Sometimes an acquisition involves a dealership that has created a lot of bad blood with its customers. Establishing a good reputation is the first and most importance task of the new owners. Courtesy Auto Group in Arizona did just that with its recent purchase of Heggs Chrysler Dodge Ram in Mesa. Already, Courtesy’s quick actions are paying off.
“We brought a lot of our own family philosophy,” Scott Gruwell, owner of Courtesy Automotive Group, tells Automotive Buy Sell Report. “We transitioned (the dealership) into a new company with our people and processes.”
Courtesy Auto Group was founded in 1955 by Ed Fitzgerald, Gruwell’s grandfather. Headquartered in Phoenix, it has Chevrolet dealerships in San Diego and Phoenix; a Chrysler Dodge Jeep Ram dealership in San Juan Capistrano, CA, and a Volvo dealership in Scottsdale. Those are in addition to the just-acquired Mesa store. The Mesa franchises are now known as Courtesy Chrysler Dodge Ram of Superstition Springs and Courtesy Jeep of Superstition Springs.
Since its founding the Group’s corporate culture has “focused on taking care of employees and taking care of consumers, thus taking care of the company,” says Gruwell. That was especially important with the recent acquisition.
The former owner of the Mesa CDJR store experienced cash flow problems and was unable to cover expenses including vendor debts and loans on trade-in vehicles. That adversely affected some customers’ credit ratings.
Before Courtesy even became the legal owner of the store, it had to take over operations and make payroll for the entire company, as well as deal with other outstanding debts. Those responsibilities were spelled out in the buy sell agreement, says Gruwell, adding “the seller was “very accommodating and amicable.”
“We satisfied a substantial amount of debtors,” he says. “It was an extremely complicated closing where there was a substantial amount of vendors and customers that were owed.”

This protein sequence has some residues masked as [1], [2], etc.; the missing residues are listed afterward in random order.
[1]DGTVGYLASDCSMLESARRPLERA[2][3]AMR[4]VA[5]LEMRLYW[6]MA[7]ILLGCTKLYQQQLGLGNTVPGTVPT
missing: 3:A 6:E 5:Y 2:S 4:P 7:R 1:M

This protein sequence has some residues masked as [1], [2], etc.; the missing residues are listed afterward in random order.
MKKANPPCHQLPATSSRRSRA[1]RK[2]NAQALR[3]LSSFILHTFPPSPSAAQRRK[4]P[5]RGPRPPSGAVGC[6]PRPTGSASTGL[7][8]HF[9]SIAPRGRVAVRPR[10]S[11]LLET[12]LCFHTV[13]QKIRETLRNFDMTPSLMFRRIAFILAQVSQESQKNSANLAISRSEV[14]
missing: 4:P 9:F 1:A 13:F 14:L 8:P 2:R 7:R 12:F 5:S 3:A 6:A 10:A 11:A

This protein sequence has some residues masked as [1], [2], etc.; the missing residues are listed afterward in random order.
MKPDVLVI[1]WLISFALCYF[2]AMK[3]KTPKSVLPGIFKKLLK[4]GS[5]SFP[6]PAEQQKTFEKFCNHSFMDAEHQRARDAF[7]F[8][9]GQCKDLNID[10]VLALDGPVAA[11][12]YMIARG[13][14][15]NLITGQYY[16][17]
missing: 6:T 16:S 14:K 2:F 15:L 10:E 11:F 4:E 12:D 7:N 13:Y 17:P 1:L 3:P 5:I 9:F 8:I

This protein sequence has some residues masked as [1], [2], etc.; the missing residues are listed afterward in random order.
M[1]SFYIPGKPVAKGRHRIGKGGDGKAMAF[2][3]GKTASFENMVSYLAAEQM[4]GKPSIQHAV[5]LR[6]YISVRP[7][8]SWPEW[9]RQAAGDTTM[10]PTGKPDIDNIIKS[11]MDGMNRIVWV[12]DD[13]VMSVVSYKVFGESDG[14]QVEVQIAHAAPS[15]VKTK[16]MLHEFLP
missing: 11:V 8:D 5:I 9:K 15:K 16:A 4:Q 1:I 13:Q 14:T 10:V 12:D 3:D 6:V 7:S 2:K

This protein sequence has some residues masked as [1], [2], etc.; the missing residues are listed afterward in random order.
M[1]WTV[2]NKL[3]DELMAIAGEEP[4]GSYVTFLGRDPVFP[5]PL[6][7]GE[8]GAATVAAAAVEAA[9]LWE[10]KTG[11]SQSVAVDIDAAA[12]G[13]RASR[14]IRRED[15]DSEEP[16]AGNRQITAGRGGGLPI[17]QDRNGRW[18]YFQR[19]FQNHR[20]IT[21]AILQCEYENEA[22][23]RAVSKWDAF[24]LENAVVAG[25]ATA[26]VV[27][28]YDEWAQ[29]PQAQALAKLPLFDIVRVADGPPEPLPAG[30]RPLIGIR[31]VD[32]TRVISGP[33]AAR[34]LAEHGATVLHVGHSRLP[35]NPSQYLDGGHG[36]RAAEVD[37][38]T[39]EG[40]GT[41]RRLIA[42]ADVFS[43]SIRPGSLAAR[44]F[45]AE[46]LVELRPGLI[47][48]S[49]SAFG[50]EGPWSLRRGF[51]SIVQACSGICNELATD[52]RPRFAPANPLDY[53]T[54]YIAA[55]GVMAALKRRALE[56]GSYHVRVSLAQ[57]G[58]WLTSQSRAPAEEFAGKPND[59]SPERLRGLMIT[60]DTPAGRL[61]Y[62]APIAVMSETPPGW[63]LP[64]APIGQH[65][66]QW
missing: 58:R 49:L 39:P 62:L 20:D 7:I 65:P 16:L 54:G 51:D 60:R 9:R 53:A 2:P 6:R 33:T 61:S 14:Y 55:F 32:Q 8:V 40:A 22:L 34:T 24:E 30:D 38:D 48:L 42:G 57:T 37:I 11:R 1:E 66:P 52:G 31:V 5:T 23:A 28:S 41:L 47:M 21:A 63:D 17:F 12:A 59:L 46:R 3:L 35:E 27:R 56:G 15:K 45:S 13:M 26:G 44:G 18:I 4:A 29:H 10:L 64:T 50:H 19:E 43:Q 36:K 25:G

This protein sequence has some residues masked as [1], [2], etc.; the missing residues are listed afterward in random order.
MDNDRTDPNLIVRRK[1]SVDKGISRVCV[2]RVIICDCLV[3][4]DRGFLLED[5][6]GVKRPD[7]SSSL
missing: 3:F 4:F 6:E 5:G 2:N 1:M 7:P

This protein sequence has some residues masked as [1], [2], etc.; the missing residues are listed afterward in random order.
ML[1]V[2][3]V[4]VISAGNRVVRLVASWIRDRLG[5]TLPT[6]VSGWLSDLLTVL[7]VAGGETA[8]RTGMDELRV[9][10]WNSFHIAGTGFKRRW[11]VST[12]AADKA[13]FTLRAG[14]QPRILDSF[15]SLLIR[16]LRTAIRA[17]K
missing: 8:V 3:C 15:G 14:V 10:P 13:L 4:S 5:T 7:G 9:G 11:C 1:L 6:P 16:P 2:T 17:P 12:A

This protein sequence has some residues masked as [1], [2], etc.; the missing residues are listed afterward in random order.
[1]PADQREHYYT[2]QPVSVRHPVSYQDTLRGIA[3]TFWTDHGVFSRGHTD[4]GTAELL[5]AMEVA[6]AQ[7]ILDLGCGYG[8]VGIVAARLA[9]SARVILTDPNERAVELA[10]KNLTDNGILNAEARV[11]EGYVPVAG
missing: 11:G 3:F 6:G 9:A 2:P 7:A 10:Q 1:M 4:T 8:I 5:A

It paid off the loans immediately. Then, it worked with customers whose credit rating had been impacted, talking with lenders. That was “semi-effective,” says Gruwell.
If the customers were still owed money, Courtesy gave them credit towards the purchase of a new or used vehicle.
The Group will also continue to honor “Warranty Forever” programs sold by the former owner.
The quick action had immediate effect. When Courtesy took over in February, the dealership was selling fewer than 10 vehicles a month and had 84 employees. The staff is now at 109, and the store sold 109 units in May.
More acquisitions are always of interest. Courtesy Auto Group is a “relatively opportunistic group,” says Gruwell. “If we get approached (about an acquisition), we will look at it.”
The Mesa store was an appealing acquisition because Courtesy has had a lot of success with the FCA brands in California and in the Phoenix metroplex, or “The Valley,” as Gruwell calls it. He credits its long-standing history in the area and the relationships it has built up for its success in general.
Although it has had luck with domestic brands, like just about any dealership group, Courtesy is interested in acquiring a Toyota or Honda store.
A shortage of management talent restrains some groups from expanding. Courtesy doesn’t have that problem, says Gruwell.
“Our biggest challenge, especially in the Phoenix Metro Area, is more people want to come work for us then we can employ,” he says. “We have a very deep bench.”